Some of my regular readers are quite interested in Transcendentalism. There’s been some interesting research into the Transcendentalists recently, and of particular interest has been the attention that scholars have finally been paying to Transcendentalist women. The publication of The Peabody Sisters: Three Women Who Ignited American Romanticism in 2005 has renewed my interest in these three gifted women — Elizabeth Palmer Peabody, an educator who was in the absolute center of the Transcendentalist movement; Sophia Peabody (Hawthorne), who was one of the first American women to make her living as a visual artist; and Mary Peabody (Mann), who was an educator and a writer.
In the past, I have found it difficult to locate writings by these women, but now you can find quite a bit of their work on the Web here’s what I’ve found so far:
Five letters from Sophia to Elizabeth.
Moral Culture of Infancy and Kindergarten Guide, a book co-written by Elizabeth and Mary.
Christianity in the Kitchen, an interesting cookbook by Mary.
Record of a School, a book about education by Elizabeth.
If you’re new to the Peabody sisters, you’ll find a good summary of their lives here.
A sort of pilgrimage to Concord, Massachusetts, today. I met my dad (who still lives in Concord) in the late morning to take a walk. It was hot, so we decided to go to Sleepy Hollow, the cemetery where a number of famous Transcendentalists are buried. We just wanted a cool place to walk on a hot day, but I did make a point of visiting Elizabeth Palmer Peabody’s grave. She was a contemporary of Emerson’s, a Transcendentalist who ran the West Street bookstore where she sold Transcendentalist books, published “The Dial” for a few issues, and hosted some of Margaret Fuller’s “conversations” for women (sort of early consciousness-raising sessions). Elizabeth Peabody never married, always claimed she was too busy, and had an incredible career as a teacher, reformer, and intellectual. She is perhaps best known today for introducing kindergarten to the United States — in her conception, a way to give children of all scoi-economic groups a head start before they started school. An amazing woman, and my favorite of all the Transcendentalists.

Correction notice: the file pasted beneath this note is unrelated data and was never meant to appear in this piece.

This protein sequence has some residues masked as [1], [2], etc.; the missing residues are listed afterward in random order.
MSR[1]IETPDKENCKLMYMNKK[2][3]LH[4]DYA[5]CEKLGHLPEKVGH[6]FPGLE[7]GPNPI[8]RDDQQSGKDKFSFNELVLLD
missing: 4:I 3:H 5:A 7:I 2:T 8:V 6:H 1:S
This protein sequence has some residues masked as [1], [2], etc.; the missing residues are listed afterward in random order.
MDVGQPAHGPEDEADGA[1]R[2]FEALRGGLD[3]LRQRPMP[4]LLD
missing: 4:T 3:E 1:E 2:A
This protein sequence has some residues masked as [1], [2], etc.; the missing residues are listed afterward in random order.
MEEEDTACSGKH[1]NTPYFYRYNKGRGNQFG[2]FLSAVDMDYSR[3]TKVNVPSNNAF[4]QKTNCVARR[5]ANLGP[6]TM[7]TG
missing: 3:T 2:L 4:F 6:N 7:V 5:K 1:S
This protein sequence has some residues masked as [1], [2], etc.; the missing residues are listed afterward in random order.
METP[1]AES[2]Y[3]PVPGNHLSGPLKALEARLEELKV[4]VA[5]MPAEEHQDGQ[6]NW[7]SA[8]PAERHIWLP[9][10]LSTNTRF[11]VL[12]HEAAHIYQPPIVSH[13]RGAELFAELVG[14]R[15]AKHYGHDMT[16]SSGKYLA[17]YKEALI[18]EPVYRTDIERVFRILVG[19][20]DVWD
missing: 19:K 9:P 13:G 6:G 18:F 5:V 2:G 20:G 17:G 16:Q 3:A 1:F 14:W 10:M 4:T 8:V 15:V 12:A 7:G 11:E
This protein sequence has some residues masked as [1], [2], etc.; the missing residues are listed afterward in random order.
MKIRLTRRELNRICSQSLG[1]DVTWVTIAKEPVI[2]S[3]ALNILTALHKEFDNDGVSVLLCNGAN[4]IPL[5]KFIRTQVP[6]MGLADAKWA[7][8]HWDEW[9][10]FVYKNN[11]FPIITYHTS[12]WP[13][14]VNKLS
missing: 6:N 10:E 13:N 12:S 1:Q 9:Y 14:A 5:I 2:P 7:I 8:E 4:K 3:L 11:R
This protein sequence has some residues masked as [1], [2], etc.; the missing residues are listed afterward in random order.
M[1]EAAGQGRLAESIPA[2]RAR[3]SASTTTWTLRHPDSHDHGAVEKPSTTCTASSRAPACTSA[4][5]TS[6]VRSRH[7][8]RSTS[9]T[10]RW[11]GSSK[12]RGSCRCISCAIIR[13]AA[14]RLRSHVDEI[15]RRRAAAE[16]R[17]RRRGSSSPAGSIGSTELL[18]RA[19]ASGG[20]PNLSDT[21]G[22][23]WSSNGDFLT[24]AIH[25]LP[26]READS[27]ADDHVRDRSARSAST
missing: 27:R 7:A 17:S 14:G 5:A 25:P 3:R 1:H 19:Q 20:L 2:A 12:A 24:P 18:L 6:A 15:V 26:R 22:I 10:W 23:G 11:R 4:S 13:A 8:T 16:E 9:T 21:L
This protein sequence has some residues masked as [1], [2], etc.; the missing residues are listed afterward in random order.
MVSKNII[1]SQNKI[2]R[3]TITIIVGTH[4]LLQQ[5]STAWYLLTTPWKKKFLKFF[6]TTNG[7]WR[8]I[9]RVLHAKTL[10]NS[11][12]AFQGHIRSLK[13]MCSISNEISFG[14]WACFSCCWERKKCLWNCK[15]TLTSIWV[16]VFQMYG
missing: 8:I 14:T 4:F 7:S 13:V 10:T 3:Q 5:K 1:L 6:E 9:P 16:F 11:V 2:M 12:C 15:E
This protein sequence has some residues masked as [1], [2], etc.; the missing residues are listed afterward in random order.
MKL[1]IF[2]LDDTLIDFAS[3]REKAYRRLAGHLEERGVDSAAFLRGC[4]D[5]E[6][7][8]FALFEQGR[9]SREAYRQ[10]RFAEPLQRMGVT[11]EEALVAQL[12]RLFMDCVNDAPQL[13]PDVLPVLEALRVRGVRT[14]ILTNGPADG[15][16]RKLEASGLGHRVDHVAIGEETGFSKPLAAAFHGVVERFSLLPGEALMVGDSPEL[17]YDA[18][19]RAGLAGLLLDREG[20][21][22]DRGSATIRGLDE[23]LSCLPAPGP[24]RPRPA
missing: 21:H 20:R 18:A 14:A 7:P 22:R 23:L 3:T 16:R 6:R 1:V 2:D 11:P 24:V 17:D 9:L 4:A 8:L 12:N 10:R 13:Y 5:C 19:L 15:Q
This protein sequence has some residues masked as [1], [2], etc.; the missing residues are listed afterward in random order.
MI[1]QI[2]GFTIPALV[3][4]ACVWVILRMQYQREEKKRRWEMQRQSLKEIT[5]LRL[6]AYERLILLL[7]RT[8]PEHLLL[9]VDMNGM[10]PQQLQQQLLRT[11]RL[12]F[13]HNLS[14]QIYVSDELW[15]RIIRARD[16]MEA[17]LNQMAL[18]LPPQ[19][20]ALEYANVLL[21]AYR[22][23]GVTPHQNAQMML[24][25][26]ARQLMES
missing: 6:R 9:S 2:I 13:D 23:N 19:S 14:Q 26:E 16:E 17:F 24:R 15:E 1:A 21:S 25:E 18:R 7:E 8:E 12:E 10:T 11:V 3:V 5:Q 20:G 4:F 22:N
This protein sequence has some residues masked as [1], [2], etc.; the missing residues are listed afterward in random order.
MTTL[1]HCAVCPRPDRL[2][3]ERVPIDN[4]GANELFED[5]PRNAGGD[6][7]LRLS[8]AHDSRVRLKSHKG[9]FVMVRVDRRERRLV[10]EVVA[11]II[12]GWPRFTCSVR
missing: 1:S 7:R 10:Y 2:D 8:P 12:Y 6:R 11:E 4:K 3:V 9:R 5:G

Her grave stone is down the hill from “Author’s Ridge,” where Emerson, Henry David Thoreau, Lousia May Alcott, and Nathaniel Hawthorne (her brother-in-law) are buried. She’s buried in a beautiful little hollow dappled with sun and shade. And her legacy lives on in some interesting ways. Late in her career, Elizabeth Peabody mentored a young educator named Lucy Wheelock, who later went on to found Wheelock College, where my mother got her bachelor’s degree. Lucy Wheelock was still a presence when my mother was studying there, and my mother went on to teach for a dozen years. I sometimes wonder what would have happened if my mother chose to pursue her career and not get married as Lucy Wheelock and Elizabeth Peabody did. Mom was an excellent teacher, and who knows where her career would have gone? We’ll never know, but it’s fun to speculate.
After I had lunch with dad and my two sisters, I went for another long walk on the Battle Road Trail in Minuteman National Historical Park in Concord. It’s blackberry season, and I ate some really good blackberries. It must be a good year for blackberries, because they were large and plump and tasty, and worth every scratch I got picking them.
The April 13, 2005, issue of the Geneva Sun reports that Kane County voters overwhelmingly approved a bond issue to raise money to purchase land for open space.
However, the Sun also reports that voters in the Geneva and St. Charles school districts turned down tax increases to fund public schools. Most other tax increases for public education that were on the ballot in the area also failed (notably, in the Glenbard school district, according to the Chicago Tribune).
While I’m all for preserving open space, I feel schools are an equally high priority. Clearly, voters did not agree with me — the tax increases for schools were voted down by substantial margins. While final vote tabulations are not quite complete, it looks like Geneva voted down additional school funding by a whopping 13% margin.
It’s true that tax increases are not always the answer to better schools. But remember that Unitarians and Universalists have historically supported public education in many ways — pursuing careers in education, serving in policy-making positions, volunteering in the public schools, doing research in education, etc. We believe in democratic principles, both in our religious life but also in public life, and we have long held that good education is essential to a working democracy.
Unitarian Horace Mann advocated for public education in the 19th C., and his Unitarian sister-in-law, Elizabeth Palmer Peabody, brought kindergarten to the United States to improve the chances of inner city children. A century and a half later, it’s time we Unitarian Universalists got more involved in education policy.